I think it's really showing some ugly truths about our society.

[Interviewer]

How has COVID-19 impacted your daily life?

[John]

I work at a rehabilitation facility which, because of COVID-19, has had to be closed down. So, I work from home, daily, and it's been a struggle in that there's very little separation between home and work. So, that's the major impact.

[Interviewer]

What did you under appreciate before COVID that you appreciate more now?

[John]

Contact with coworkers. Daily getting up to be able to walk over to someone's office to talk. Being freely able, with my partner, to go out and spontaneously go to a restaurant or go shopping. Those are probably the major points.

[Interviewer]

How will the pandemic change society once it's over?

[John]

I think we have to be far more aware of our impact in our proximity to other people. Consideration. I think it's really showing some ugly truths about our society, about how people feel that their rights supersede those of others, which I think is a big mistake. I think we have to be far more understanding and open to being more considerate of others.

[Interviewer]

How did isolation affect you, and how has this impacted your relationships with family and friends?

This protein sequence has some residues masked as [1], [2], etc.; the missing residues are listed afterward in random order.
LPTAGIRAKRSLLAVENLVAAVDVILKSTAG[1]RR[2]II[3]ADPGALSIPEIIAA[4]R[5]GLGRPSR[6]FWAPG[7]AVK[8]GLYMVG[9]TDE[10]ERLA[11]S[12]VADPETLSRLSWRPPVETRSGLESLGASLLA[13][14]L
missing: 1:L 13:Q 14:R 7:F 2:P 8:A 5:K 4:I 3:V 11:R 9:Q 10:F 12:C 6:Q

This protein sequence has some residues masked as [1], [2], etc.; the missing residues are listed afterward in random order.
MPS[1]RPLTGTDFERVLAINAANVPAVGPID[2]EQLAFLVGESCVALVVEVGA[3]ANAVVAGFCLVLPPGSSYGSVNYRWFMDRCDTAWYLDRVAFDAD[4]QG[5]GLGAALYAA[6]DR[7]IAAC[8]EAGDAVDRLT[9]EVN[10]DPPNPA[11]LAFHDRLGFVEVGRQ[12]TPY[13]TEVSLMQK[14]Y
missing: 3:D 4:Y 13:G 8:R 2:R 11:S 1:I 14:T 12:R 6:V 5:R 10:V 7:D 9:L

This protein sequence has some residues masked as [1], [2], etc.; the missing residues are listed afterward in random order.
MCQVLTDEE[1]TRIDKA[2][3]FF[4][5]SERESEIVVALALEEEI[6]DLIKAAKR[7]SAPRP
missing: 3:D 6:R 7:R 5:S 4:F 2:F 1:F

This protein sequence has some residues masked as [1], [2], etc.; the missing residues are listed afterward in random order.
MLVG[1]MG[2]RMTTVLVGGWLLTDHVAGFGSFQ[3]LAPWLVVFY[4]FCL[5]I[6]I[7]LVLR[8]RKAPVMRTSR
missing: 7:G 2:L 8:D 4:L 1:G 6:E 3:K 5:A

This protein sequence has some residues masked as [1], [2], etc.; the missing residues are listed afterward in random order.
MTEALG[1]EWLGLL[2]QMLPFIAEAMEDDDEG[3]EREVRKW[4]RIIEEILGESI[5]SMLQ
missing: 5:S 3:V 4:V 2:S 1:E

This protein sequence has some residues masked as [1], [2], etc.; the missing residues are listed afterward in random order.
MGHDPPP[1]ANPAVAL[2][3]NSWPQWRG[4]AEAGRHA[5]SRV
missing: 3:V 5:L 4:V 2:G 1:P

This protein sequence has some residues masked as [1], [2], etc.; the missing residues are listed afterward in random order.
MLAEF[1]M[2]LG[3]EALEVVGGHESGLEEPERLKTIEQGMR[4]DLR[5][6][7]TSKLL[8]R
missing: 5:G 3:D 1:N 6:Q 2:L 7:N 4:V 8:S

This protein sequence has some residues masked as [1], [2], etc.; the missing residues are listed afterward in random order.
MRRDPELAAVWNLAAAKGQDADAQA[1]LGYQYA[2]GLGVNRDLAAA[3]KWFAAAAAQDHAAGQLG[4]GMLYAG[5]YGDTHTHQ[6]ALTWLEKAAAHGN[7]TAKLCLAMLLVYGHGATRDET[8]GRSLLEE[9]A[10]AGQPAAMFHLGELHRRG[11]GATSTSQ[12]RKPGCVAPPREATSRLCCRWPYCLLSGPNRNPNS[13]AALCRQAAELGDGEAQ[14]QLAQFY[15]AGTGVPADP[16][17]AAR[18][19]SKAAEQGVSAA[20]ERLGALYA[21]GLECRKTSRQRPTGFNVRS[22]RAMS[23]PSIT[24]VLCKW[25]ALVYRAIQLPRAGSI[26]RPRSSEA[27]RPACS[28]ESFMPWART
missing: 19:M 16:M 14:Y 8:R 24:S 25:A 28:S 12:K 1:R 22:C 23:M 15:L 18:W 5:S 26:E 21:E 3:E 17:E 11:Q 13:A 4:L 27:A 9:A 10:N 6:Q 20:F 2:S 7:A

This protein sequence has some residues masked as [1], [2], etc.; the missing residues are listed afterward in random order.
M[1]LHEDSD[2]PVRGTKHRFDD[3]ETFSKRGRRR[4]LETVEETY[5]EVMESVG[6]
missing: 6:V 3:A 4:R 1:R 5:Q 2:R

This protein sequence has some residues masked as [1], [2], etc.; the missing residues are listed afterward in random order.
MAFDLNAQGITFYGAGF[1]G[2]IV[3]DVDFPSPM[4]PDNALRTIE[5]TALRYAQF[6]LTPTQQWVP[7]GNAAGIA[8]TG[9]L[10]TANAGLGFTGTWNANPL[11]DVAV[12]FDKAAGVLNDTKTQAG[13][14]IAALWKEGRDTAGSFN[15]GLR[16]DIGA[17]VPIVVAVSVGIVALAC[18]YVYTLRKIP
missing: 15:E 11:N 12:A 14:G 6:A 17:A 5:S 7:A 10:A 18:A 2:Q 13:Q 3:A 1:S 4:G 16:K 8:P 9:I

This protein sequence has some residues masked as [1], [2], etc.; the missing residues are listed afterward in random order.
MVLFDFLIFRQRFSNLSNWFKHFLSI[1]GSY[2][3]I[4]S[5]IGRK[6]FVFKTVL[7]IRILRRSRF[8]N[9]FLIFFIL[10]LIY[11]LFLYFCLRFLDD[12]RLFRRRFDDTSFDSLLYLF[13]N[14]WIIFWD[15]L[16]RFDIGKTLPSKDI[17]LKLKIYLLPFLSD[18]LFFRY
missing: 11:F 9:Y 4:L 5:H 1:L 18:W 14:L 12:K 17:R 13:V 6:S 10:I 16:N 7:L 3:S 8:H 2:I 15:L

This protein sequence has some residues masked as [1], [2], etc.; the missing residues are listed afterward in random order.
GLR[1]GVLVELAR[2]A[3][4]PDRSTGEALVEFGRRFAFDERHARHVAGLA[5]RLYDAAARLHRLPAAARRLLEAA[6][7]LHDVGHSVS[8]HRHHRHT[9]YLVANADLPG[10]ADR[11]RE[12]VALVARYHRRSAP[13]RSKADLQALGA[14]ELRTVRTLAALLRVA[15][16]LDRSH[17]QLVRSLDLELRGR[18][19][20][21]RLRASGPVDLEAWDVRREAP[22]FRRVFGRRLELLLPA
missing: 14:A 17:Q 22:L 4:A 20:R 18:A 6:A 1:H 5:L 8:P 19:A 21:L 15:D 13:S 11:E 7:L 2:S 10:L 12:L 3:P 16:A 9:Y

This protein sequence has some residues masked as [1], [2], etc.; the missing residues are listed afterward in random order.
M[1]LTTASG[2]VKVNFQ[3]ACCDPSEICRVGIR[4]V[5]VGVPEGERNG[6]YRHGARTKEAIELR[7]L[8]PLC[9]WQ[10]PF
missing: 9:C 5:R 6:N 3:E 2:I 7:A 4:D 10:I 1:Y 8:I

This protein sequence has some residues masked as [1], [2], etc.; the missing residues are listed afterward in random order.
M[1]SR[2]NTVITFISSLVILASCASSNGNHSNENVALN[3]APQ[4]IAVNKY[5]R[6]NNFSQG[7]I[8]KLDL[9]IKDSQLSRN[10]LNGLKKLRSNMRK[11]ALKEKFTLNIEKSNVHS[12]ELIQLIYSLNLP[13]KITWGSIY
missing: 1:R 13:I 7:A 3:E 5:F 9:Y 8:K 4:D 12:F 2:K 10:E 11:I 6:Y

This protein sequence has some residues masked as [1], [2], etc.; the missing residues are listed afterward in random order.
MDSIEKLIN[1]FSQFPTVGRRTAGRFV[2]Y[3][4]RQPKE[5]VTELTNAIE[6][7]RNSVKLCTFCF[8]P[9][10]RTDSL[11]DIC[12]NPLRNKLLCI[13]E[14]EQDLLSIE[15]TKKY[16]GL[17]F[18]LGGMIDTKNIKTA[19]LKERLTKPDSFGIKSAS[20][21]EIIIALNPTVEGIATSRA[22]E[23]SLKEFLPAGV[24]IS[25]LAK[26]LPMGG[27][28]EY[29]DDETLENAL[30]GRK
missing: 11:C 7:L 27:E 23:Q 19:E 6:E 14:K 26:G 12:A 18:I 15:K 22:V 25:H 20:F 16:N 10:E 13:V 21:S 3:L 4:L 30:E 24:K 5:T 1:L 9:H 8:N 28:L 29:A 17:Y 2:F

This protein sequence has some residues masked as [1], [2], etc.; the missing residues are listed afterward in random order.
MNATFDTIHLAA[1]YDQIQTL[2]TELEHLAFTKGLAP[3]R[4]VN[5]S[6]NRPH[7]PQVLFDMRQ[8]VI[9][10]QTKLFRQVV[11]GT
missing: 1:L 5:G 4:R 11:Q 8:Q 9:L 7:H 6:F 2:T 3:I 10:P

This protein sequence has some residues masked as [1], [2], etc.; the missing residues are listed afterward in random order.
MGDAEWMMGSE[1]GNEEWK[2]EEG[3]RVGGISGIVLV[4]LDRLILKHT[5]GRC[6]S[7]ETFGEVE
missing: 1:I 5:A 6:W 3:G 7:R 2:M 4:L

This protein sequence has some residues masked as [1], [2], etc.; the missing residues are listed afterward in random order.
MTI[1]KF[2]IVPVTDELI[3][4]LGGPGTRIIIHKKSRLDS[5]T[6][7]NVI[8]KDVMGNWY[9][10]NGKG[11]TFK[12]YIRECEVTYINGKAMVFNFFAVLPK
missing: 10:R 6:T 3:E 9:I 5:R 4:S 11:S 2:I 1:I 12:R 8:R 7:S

[John]

Well, fortunately I have a wonderful partner who we share our living space. But, I found that there was a period of time where I was struggling with depression, just because I was not getting out. I had not prepared myself for the separation between work and being at home. And so, what I have had to do is just initially force myself to be more active. Get out and walk as much as possible. I don't cycle as much as I did, but just get out, even though I'm on my own, but get outside and not stick around the house, and watch TV, and feel sorry for myself, I guess.

[Interviewer]

What pre-COVID memory keeps you hopeful, and what possible future keeps you going?

[John]

That's a good question. That's a tougher one. I guess pre-COVID would be the hope that we will be able to have some semblance of normalcy where we can get out and be more spontaneous going to events like this. But also, being aware of the impact that we can have on other people. I'm from Edmonton, so masks are mandatory in indoor spaces. So, I've carried one with me, and it's not a big deal. It's easy to put it on, take it off.

I think that it's a difficult time right now that we're still adjusting to this reality, because we don't really know what will happen. Are we in the first wave, the second wave, the third wave? What will happen with return to school, which I think in September is going to be a real watershed moment, because it's going to affect a number of things. Businesses being able to operate because whether or not kids will be able to remain in school safely. How's that going to affect their parents, their ability to work? I think that's it.

[Interviewer]

That's it.

[John]

That's it. Hey.

[Interviewer]

Thank you very much for being a part of our project.

[John]

You're welcome.